4. Vigor; active power. [Not used.]

LUST, v.i.

1. To desire eagerly; to long; with after.

Thou mayest kill and eat flesh in all thy gates, whatsoever thy soul lusteth after. Deuteronomy 12:15.

2. To have carnal desire; to desire eagerly the gratification of carnal appetite.

Lust not after her beauty in thy heart. Proverbs 6:25.

Whosoever looketh on a woman to lust after her, hath committed adultery with her already in his heart. Matthew 5:28.

3. To have irregular or inordinate desires.

The spirit that dwelleth in us lusteth to envy. James 4:5.

Lust not after evil things as they also lusted. 1 Corinthians 10:6.

4. To list; to like.

LUSTFUL, a.

1. Having lust, or eager desire of carnal gratification; libidinous; as an intemperate and lustful man.

2. Provoking to sensuality; inciting to lust or exciting carnal desire.

Thence his lustful orgies he enlarged.

3. Vigorous; robust; stout.

LUSTFULLY, ad. With concupiscence or carnal desire.

LUSTFULNESS, n. The state of having carnal desires; libidinousness.

LUSTIHOOD, n. [lusty and hood.] Vigor of body. Obs.

LUSTILY, adv. With vigor of body; stoutly; with vigorous exertion.

I determine to fight lustily for him.

LUSTINESS, n. Vigor of body; stoutness; strength; robustness; sturdiness.

Cappadocian slaves were famous for their lustiness.

LUSTING, ppr. Having eager desire; having carnal appetite.

LUSTING, n. Eager desire; inordinate desire; desire of carnal gratification.

LUSTLESS, a.

1. Listless; not willing. Obs.

2. Not vigorous.

LUSTRAL, a. [L. lustralis, from lustro, to purify.]

1. Used in purification; as lustral water; lustral waves.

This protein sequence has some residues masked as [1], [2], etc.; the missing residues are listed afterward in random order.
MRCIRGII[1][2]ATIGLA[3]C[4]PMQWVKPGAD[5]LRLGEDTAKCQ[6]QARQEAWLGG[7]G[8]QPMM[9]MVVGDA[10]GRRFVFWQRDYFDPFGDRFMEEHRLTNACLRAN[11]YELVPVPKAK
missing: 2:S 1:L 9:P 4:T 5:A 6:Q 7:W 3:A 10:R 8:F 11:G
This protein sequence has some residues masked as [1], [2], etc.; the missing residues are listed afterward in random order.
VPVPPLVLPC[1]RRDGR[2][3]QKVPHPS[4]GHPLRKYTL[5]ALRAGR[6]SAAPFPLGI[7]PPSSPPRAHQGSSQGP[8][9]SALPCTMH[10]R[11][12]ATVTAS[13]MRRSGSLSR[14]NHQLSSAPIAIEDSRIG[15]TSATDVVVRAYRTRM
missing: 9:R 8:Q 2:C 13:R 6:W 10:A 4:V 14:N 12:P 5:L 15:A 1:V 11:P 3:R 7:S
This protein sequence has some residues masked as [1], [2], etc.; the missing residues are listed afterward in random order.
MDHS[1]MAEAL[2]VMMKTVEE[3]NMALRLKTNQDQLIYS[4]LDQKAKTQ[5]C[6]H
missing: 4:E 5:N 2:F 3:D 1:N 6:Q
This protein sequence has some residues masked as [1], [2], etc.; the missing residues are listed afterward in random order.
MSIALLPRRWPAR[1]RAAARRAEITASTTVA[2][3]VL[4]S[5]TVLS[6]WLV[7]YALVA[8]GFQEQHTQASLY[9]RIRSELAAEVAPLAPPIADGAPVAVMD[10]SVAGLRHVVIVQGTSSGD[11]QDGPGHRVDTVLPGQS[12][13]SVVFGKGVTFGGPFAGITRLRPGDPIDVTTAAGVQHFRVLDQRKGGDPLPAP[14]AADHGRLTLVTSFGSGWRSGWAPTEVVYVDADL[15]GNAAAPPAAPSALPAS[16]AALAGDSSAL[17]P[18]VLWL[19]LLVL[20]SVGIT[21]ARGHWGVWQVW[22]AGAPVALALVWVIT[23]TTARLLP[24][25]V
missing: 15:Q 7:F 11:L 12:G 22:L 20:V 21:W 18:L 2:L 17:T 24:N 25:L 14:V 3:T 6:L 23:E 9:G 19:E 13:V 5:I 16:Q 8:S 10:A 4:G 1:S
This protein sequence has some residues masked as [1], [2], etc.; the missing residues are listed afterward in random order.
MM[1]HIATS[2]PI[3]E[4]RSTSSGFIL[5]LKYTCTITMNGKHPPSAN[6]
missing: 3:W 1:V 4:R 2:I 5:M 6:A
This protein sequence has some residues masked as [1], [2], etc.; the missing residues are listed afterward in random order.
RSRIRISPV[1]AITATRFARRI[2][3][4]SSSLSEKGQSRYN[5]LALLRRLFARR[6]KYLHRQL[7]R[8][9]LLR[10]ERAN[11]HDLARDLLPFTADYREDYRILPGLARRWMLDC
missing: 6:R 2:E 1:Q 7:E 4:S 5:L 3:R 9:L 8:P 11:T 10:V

2. Pertaining to purification; as lustral days.

LUSTRATE, v.t. [L. lustro, to cleanse. See Luster.]

1. To make clear or pure; to purify. [See Illustrate.]

2. To view; to survey.

LUSTRATION, n.

1. The act or operation of making clear or pure; a cleansing or purifying by water.

And holy water for lustration bring.

2. In antiquity, the sacrifices or ceremonies by which cities, fields, armies or people defiled by crimes, were purified.

LUSTER, n. [L. lustrum, lustro to purify.]

1. Brightness; splendor; gloss; as the luster of the sun or stars; the luster of silk.

The sun’s mild luster warms the vital air.

2. The splendor of birth, of deeds or of fame; renown; distinction.

His ancestors continued about four hundred years, rather without obscurity than with any great share of luster.

3. A sconce with lights; a branched candlestick of glass.

4. The space of five years. [L. lustrum.]

LUSTRICAL, a. Pertaining to purification.

LUSTRING, n. A species of glossy silk cloth. [Corruptly written and pronounced lutestring.]